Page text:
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BiG Appetite: For the Love of Malay Kuih

It’s pleasing to know that in spite of Brunei’s ever-growing variety of gastronomical choices available in the country (a must for a nation full of voracious eaters), we still shine a spotlight on our local delicacies. You will still find your favourite Malay kuih at a tamu or supermarkets, kopitiams and cafés, even in the dessert section of an international buffet.

Heated over coal embers, dried in the sun, deep-fried, or just plain baked – here are some local treats we love to nom on (cup of teh tarik optional but highly recommended).

Kueh Lapis

These days you’ll find a variety of deviations from the original recipe, with many bakers using inventive ingredients between the layers of soft textured cake with different flavours.


Heated over coal embers in brass moulds (typically handed down from generation to generation), these little bite-sized cakes come in different shapes and sizes.

Kueh Sapit

A staple in every household, the crispy and crunchy Kueh Sapit is made with a round metal mould, which is then heated over coal embers before they are carefully removed, and then folded or rolled.

Kueh Papan

Roughly translated to ‘wood cakes’, possibly named because the mould for these delicious biscuits is made from selangan batu wood. The mould is used to shape the dough before the dough is steamed, broiled on coal embers and then dried out in the sunlight.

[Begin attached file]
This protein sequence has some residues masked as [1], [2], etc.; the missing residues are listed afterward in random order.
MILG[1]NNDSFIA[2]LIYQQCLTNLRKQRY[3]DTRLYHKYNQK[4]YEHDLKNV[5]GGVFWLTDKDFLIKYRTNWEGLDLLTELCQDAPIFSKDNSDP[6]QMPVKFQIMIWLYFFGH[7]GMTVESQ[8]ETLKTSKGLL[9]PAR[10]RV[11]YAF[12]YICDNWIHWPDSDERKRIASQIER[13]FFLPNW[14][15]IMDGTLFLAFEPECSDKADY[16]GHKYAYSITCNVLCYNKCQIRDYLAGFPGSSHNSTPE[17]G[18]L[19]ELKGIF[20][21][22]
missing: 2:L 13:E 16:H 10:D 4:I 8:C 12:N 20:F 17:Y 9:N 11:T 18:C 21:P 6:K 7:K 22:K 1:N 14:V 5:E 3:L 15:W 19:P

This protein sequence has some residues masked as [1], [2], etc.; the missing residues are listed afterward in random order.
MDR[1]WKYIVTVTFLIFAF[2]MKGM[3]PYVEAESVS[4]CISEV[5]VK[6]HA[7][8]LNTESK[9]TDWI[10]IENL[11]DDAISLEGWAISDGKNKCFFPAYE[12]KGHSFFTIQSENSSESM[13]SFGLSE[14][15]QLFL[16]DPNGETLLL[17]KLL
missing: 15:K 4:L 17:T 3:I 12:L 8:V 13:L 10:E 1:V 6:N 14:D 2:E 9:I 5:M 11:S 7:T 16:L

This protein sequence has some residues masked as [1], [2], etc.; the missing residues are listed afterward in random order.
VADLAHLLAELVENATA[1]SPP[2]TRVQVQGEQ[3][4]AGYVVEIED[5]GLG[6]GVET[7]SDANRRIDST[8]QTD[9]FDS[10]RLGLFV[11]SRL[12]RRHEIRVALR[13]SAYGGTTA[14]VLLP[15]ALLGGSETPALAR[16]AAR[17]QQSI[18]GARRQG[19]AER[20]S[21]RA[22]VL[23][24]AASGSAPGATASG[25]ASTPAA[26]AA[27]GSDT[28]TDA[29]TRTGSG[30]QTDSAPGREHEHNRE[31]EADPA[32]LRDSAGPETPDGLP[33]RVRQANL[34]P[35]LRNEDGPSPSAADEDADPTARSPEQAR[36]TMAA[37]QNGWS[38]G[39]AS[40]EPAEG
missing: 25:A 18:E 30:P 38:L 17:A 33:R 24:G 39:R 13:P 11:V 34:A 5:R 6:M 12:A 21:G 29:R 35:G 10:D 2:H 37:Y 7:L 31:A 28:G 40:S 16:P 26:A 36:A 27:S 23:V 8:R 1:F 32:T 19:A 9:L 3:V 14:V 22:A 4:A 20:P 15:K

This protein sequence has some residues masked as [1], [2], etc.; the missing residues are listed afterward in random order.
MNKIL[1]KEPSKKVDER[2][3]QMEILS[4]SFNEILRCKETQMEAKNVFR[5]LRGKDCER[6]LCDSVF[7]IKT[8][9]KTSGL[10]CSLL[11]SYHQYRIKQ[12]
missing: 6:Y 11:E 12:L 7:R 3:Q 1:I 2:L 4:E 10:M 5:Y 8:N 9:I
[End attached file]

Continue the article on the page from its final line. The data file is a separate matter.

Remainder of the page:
Kek Batik

Basically a chocolate fudge non-bake cake layered with Marie biscuits, you will find many modern variations of this cake which is typically served during Aidilfitri, like the popular Kek Batik Dua Rasa which features two different layers of flavours and biscuits in one cake.

Tapak Kuda

Directly translated to ‘horse hoof’, so named because it resembles one, this modern kuih is a soft cake roll with a Nutella filling, and is an extremely popular local dessert. If you’re a fan of Nutella and Tapak Kuda, look out for the Tapak Gajah (elephant hoof), which has an even more abundant amount of Nutella filling.


A sweet soft cake made with coconut milk, rice flour and sugar, the original Bingka Susu has paved the way for many other variations on this popular Malay kuih, such as Bingka Beras, Bingka Keladi, and even Bingka Durian – all discernible by their different colours and smells.

Panganan Cincin

These crunchy delights are made with brown sugar and rice flour, shaped into five rings and deep-fried.


These little steamed red and green balls are made with coconut milk and rice flour, and filled with delicious grated coconut.


These brown, hat-shaped delights are made with rice flour and brown palm sugar fermented overnight, and then deep-fried before serving. It results in a sweet, sticky, soft and yet crunchy texture that is plain delicious.


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